Google and Apple CEOs Are Meeting For Behind-The-Scenes Patent Talks

The Patent Wars of 2012 already claimed one victim to the tune of $1.05 billion, and they don’t seem to be stopping any time soon. Now it seems it’s time to get the grown-ups involved. According to reports from Reuters, Google CEO Larry Page and Apple CEO Tim Cook have been conducting closed-door meetings about patents, intellectual property issues, and other things CEO’s talk about.

Apparently, the two head-honchos already had a phone talk last week, and talks at lower levels are also occurring between the companies. More talks between Page and Cook are expected in the coming weeks, but a Friday appointment has apparently been postponed to an unknown date, and for unknown reasons, though it could just be scheduling conflicts.

We’re not sure exactly what the talks involve, but one source has speculated that it could be the beginning of a truce about the disputes over basic features and functions in Android. I would tend to think these two would more likely talk at a higher level, discussing a possible broad settlement, rather than getting bogged down in the minute details of every issue. One thing’s for certain, though. The majority of their differences revolve around the rapidly growing mobile space, which is obviously of crucial important to both companies.

I, for one, applaud the intent of these discussions, and hope it can bring an end to all the litigation, which is only good for the lawyers involved. Will it bear fruit? I hope so, but I’m not holding my breath.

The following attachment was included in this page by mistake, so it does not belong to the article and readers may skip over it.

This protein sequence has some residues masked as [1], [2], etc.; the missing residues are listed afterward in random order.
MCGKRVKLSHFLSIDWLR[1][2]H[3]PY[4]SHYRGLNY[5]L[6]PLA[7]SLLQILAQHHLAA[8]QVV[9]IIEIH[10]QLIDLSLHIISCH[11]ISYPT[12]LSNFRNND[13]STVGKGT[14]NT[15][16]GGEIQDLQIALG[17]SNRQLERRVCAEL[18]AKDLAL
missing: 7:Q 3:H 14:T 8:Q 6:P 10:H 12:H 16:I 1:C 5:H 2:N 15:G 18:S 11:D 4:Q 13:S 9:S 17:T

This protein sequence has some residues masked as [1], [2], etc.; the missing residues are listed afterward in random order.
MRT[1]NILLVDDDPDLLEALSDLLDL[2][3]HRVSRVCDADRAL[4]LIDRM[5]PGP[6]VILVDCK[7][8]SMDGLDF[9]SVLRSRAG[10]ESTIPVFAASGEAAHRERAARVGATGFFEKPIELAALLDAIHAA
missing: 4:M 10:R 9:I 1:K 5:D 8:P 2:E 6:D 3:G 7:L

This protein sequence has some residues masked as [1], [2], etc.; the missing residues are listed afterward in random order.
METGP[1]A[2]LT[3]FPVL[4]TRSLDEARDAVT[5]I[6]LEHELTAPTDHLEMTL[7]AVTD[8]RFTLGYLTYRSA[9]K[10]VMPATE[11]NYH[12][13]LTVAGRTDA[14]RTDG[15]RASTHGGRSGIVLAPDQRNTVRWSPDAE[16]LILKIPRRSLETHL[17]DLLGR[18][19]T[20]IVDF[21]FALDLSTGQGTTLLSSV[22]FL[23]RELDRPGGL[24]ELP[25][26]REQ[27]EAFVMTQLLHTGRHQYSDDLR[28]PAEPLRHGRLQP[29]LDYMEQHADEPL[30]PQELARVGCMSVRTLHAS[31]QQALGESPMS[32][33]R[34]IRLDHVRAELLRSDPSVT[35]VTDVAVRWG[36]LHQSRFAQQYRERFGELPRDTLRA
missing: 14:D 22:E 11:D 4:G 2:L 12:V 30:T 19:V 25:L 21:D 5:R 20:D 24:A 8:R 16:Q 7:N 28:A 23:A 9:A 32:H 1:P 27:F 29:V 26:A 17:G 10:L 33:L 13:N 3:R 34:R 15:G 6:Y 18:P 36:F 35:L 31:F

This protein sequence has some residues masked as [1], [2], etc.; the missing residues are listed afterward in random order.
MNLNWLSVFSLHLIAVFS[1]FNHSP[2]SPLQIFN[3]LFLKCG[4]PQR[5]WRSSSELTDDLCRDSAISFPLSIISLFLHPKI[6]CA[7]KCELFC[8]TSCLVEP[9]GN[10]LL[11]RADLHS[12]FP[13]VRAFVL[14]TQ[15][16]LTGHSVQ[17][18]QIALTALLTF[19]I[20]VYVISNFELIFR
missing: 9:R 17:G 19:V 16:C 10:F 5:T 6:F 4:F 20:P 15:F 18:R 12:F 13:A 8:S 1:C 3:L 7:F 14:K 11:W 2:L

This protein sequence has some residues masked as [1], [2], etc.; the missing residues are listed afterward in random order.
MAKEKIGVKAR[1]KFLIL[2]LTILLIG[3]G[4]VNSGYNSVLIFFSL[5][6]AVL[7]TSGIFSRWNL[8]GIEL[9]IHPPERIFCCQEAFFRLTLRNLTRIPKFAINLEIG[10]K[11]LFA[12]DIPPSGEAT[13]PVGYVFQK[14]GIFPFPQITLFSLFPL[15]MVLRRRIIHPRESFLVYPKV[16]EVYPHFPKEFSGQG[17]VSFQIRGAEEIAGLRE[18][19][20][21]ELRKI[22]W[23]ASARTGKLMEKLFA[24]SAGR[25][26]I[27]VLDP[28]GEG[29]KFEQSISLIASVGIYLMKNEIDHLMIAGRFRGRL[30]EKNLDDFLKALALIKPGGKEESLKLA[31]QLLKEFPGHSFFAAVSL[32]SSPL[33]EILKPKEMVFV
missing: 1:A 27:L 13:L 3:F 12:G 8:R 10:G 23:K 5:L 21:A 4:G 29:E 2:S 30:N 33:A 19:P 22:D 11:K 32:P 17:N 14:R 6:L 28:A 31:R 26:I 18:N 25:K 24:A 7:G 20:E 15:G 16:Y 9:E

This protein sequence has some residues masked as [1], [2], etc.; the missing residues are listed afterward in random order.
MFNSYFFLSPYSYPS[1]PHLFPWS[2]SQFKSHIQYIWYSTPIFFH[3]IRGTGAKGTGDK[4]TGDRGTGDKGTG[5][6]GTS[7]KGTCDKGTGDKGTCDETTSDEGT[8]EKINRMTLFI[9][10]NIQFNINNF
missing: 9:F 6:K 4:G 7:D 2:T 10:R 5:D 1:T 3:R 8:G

source: reuters

Oracle Ordered to “Rethink” $2.6 Billion Claim Against Google

Google and Oracle have long been in a legal war over Google’s “brazen” disregard for intellectual property rights. While originally Oracle sought to sue for $2.6 billion, the case has been largely dismissed in court on the basis that their case was almost entirely based on just damages. Things are looking increasingly difficult for Oracle, but they have intention of stopping.

Google is by no means in the clear, and an alternative starting point of $100 million has been proposed by Judge William Alsup. This would likely rise as damages are proven, and Google will likely owe advertising royalties by the end of all this. Still, millions are better than billions, and the whole ordeal should be considered a small win for Google as we move into October’s trial.

[via engadget]